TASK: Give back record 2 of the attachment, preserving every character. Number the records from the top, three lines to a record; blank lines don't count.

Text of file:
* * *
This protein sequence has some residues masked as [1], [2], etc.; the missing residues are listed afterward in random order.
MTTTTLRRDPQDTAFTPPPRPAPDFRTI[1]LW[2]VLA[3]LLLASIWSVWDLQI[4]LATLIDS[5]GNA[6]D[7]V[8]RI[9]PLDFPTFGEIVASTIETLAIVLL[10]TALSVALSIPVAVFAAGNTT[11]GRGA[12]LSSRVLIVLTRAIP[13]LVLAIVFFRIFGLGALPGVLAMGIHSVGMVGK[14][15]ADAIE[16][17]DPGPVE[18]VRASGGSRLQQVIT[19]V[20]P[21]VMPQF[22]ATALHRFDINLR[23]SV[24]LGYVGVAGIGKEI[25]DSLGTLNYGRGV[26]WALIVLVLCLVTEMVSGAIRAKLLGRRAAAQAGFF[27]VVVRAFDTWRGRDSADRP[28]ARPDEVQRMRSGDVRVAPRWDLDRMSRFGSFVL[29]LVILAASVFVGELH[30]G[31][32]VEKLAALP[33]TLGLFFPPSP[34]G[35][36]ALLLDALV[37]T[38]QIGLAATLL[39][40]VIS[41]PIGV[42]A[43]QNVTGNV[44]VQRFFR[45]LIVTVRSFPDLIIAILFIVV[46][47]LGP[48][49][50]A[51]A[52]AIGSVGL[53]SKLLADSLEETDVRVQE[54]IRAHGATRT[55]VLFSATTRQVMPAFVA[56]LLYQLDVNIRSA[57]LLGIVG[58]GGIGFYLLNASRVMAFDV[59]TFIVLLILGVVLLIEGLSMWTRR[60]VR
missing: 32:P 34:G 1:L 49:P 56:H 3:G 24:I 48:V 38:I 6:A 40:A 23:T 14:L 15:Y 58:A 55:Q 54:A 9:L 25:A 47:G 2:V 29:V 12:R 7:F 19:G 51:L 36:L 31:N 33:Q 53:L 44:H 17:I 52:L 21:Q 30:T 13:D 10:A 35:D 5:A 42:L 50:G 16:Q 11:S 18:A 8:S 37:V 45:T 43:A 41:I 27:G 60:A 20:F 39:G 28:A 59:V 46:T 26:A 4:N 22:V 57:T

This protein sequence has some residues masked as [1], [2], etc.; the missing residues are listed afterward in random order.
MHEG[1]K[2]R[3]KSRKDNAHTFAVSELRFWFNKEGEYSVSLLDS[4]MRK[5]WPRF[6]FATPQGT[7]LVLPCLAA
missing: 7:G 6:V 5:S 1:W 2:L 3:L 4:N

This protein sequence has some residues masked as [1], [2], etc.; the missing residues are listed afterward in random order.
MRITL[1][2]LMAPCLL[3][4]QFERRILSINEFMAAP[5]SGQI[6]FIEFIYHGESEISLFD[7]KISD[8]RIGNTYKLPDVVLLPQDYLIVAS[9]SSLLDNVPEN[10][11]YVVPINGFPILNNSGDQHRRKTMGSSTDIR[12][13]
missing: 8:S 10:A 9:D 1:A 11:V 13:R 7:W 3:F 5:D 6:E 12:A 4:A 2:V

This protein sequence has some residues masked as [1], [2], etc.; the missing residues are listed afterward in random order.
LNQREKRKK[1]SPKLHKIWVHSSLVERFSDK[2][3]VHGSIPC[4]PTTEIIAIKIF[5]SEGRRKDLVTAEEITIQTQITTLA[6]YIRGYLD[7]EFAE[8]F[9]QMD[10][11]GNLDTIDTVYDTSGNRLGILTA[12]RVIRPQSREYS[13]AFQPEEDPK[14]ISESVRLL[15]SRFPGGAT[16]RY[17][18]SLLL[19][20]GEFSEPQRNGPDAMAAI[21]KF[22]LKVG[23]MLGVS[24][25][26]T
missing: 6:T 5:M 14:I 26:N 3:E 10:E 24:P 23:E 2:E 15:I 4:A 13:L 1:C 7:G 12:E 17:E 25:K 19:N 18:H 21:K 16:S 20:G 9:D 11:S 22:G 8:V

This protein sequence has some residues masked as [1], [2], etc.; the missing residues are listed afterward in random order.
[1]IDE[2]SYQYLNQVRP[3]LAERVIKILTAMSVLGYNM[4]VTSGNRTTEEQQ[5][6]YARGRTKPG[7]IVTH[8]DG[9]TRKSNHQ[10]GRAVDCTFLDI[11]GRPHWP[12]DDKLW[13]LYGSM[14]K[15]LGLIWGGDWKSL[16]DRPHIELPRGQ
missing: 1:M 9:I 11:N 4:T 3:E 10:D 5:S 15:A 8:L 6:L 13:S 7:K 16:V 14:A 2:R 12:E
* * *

This protein sequence has some residues masked as [1], [2], etc.; the missing residues are listed afterward in random order.
MHEG[1]K[2]R[3]KSRKDNAHTFAVSELRFWFNKEGEYSVSLLDS[4]MRK[5]WPRF[6]FATPQGT[7]LVLPCLAA
missing: 7:G 6:V 5:S 1:W 2:L 3:L 4:N